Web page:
Taylor Hooton Foundation > Hoot’s Corner > General > Andrej Gajdos: 19 year old steroid-user dies – "family in steroid plea after tragic teenager's death"
September 24, 2015
Andrej Gajdos: 19 year old steroid-user dies – "family in steroid plea after tragic teenager's death"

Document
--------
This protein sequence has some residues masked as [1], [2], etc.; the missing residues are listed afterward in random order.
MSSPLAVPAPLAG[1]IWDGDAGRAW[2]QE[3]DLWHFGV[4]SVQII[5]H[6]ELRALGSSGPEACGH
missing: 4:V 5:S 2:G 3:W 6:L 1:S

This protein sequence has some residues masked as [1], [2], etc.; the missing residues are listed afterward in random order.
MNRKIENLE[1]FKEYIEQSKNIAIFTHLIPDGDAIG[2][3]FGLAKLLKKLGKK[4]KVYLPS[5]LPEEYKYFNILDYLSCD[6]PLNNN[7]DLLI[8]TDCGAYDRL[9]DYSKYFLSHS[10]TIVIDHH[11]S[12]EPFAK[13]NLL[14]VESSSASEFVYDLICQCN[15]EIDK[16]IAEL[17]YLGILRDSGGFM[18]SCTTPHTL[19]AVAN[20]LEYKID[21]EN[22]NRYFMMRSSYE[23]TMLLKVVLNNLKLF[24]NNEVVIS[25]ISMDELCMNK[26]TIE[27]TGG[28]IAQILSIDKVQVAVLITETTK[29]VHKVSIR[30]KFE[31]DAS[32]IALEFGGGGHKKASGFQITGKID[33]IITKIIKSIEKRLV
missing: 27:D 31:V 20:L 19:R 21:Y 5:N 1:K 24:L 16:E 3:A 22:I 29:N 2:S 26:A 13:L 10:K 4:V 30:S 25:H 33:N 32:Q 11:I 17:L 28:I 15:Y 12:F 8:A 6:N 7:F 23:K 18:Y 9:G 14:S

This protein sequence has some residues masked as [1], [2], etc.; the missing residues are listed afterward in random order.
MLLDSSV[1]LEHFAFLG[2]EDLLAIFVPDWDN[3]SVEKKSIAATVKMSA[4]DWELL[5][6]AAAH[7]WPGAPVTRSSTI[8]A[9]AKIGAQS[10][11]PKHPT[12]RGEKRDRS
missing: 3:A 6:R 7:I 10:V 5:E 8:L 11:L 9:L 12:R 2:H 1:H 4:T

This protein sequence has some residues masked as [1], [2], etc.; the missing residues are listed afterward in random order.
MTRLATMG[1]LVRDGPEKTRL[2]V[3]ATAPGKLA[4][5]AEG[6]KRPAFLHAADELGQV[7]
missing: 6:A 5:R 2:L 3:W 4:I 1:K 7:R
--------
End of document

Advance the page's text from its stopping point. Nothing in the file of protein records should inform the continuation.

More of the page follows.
Gym fanatic who stood 7ft 2in tall died 'after steroids swelled heart by more than 50 per cent' The family of a fanatical teenage bodybuilder who died when a major artery burst in his chest today warned others about the dangers of steroid abuse. Man-mountain Andrej Gajdos, 19, who was 7ft 2ins, worked out twice a day and weighed 19 stone when he died. He started going to the gym as a shy, skinny 16-year-old, but quickly became a fitness fanatic who dreamed of becoming a world-class wrestler like The Rock. Andrej became hooked on pumping iron – tackling weights up to 400kg – ate mountains of food and began taking steroids to grow into a powerhouse of lean muscle. But his steroid drug abuse enlarged his organs and Andrej’s heart was 50 per cent bigger than the average, an inquest heard. He collapsed outside a supermarket and died instantly when his thoracic aorta – the section of the main artery which runs through he chest – ruptured. Four different types of steroid were found at his flat in Weston-super-Mare, Somerset, and he had traces of the drug along with testosterone in his body when he died. Andrej’s sister Nikola Gajdosova, 28, who is from Slovakia, said: “Lifting 400kg is not normal for anybody. He would lift very heavy weights and it was not normal. “I used to go to the gym with him and he was there very regularly. “It is normal for a young person to go to the gym and push themselves, but I guess Andrej was impatient. “The doctors said he was taking steroids for a few years. He was still a child. His muscles were still developing. It was not right. It shouldn’t have happened.”   Nikola said Andrej was not like other children when he was growing up, said he and often stayed in playing on his computer while his friends went out drinking. But when he started going to the gym he became popular, with other boys asking him for fitness tips and complimenting him on his huge muscles. Nikola said her brother did not have an unhealthy obsession, but idolised celebrity bodybuilders like The Rock and Arnold Schwarzenegger. “He was always very skinny and tall when he was younger, and if you are extremely tall you always get kids being cruel,” said Nikola, who is an area manager for British Heart Foundation. “It was only the last year or two that he got really big. His step-father has always done body-building so maybe he was inspired by him. “On YouTube you can see all these strong men pushing massive weights. He wanted to be famous for doing that. “He started going to the gym like normal, a couple of days per week. And then it was his life – he didn’t have anything else. “He became completely dedicated to the gym. He was there all the time. “He wanted to be a body builder and to become a body builder you have got to look a certain way and you have got to work really hard. “It is like being a model. To be a model you have got to look a certain way. He wasn’t very confident in his face, but he was in his body. “He just wanted to be like one of the celebrities – that was his dream. He wanted to be a WWA champion. “Everybody wanted to be like him because of his size. He got so much attention for it – it kept him going.” Dr John Oxley, the consultant who carried out Andrej’s post-mortem, told Avon Coroner’s Court that he had “never met a man so big”. He said: “Andrej’s heart weighed 680g, and a normal heart is between 400 and 500g. He wasn’t a normal man. “His history of bulking out at the gym made me suspect he had been taking steroids for a long time – his upper-body muscles were enormous. “Steroids would have enlarged his heart, and having a big heart predisposes thoracic rupture.” He said he could not be sure whether Andrej’s steroid use had been the direct cause of his death, or why he had such large organs. He said he suspected the teenager suffered with acromegaly, a disorder caused by excess production of growth hormones, but this was never confirmed. A coroner said the most likely cause of his death was genetic, but refused to record a verdict of natural causes. Nikola said she was never aware of her brother’s steroid use – and said she would have tried to stop him using them if she had known. She said: “For somebody’s heart to pop like that is not normal. It has got to have a lot of strain on it. “Young people should never take steroids when their muscles are still developing. “You have got to be a fully grown adult to be able to cope with such a pressure on your body. “If you told a teenager not to take steroids they would still do it, but you can see what happened to Andrej.” Read more: http://www.westernmorningnews.co.uk/Family-steroid-plea-tragic-teenagers-death/story-27861347-detail/story.html#ixzz3mf9WLKGq Follow us: @WMNNews on Twitter | westernmorningnews on Facebook